CHARLESTON — Since the advent of the season, the North Marion Huskies had all but said it outright.

“Where we left off last year is still in the back of our minds,” Emma Freels said during a Dec. 8 practice. “We want to go further than last year, so everybody’s coming in and working hard.”

“She’s done a lot for this program,” head coach Mike Parrish said after Olivia Toland surpassed 1,500 points on Jan. 25. “We’re trying to get another two months out of her here and get the one thing for her that we haven’t got yet for this group.”

“We’ve seen everybody step up and do what they were supposed to do to get us to where we’re at now,” Addie Elliott said days before the Huskies’ postseason began. “Now it’s just the time where we need to grind and keep it going through to the finish line.”

Saturday night at the Charleston Coliseum, it was mission accomplished for the North Marion Huskies.

After two postseasons cut short in the state semifinals, the No. 1 Huskies’ not-so-subtle quest for a state title came to fruition against No. 6 Philip Barbour in a triumphant 88-60 Class-AAA championship victory.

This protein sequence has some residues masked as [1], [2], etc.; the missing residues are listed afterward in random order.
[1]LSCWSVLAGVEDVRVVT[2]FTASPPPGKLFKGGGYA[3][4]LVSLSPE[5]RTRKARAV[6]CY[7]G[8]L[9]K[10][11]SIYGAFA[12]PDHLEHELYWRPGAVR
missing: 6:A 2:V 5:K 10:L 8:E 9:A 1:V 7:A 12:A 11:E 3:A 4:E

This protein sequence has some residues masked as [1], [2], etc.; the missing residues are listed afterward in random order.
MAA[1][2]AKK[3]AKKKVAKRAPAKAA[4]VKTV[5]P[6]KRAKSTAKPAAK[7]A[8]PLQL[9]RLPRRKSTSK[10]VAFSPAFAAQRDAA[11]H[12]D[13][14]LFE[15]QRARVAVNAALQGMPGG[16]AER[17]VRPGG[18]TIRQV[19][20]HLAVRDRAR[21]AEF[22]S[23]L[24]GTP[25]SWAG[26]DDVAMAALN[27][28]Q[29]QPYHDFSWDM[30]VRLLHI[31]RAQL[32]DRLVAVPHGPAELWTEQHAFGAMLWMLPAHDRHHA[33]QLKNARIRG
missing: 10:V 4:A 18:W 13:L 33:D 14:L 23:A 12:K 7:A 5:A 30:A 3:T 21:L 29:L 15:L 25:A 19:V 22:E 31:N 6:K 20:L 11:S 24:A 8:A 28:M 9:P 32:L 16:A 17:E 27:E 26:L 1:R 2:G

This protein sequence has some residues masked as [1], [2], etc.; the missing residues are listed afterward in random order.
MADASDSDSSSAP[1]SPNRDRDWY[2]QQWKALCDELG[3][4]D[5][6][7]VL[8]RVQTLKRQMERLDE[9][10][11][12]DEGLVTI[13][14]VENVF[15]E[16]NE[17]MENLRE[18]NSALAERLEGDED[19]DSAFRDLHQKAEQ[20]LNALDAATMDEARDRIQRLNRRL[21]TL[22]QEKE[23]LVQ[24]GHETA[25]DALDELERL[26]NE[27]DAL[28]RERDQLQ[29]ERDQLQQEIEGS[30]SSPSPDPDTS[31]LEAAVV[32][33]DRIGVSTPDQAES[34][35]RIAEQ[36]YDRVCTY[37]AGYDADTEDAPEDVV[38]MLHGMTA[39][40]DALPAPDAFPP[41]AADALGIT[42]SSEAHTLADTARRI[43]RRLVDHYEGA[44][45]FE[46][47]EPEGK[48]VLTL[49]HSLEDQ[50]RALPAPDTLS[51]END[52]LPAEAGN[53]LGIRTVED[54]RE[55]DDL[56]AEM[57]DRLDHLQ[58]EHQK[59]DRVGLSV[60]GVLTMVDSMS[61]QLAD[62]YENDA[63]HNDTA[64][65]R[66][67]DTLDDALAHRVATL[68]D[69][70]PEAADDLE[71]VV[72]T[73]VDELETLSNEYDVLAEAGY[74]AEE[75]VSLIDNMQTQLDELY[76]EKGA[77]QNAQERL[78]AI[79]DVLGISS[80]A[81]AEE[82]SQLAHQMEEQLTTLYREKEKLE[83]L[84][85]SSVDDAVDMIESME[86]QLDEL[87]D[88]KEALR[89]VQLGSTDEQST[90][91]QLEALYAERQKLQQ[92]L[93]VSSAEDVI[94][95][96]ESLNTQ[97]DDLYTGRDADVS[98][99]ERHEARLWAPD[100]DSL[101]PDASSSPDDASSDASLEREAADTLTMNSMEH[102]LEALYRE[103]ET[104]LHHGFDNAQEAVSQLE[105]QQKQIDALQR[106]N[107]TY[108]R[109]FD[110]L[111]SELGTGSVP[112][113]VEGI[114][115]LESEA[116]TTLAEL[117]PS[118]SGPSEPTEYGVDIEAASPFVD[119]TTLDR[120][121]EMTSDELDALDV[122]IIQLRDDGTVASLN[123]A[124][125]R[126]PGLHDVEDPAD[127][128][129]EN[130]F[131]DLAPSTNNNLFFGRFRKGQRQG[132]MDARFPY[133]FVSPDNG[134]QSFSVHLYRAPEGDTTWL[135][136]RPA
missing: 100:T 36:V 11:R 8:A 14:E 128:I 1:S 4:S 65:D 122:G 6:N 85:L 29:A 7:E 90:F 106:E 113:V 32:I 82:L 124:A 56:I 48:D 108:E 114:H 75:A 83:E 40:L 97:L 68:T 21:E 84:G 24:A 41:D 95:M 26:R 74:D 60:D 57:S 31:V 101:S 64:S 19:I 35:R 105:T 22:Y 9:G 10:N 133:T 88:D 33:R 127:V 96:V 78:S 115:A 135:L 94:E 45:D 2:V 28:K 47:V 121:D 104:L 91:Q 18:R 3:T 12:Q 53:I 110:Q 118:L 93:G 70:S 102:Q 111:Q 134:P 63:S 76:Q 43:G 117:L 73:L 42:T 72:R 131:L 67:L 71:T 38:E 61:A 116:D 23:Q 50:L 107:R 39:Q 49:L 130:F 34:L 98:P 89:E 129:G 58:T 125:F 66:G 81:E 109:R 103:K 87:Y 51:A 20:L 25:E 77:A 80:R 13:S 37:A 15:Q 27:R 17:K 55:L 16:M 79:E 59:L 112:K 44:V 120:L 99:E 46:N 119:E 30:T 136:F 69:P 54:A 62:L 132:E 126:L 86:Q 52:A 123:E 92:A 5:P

“It’s indescribable,” Toland said after the victory. “No words I say could describe how any of us feel. We worked so hard all season, and that’s all we kept saying before the game was that we deserved this, we had worked so hard and we earned this. We played well out there.”

“I told them last year when we made it to the semis, that we didn’t work hard and we still made it to the semis,” Parrish said. “This year, we worked hard a little bit. The first couple weeks of practice, I was on them — ‘You all didn’t work, you don’t want to win it.’ And they proved me wrong. Maybe that motivated them, to prove me wrong and win a state championship.”

The Huskies snapped into form Saturday night, pumping through shots at a 56.5% clip after two laboring offensive games in the quarterfinals against Hampshire and semifinals against Ripley.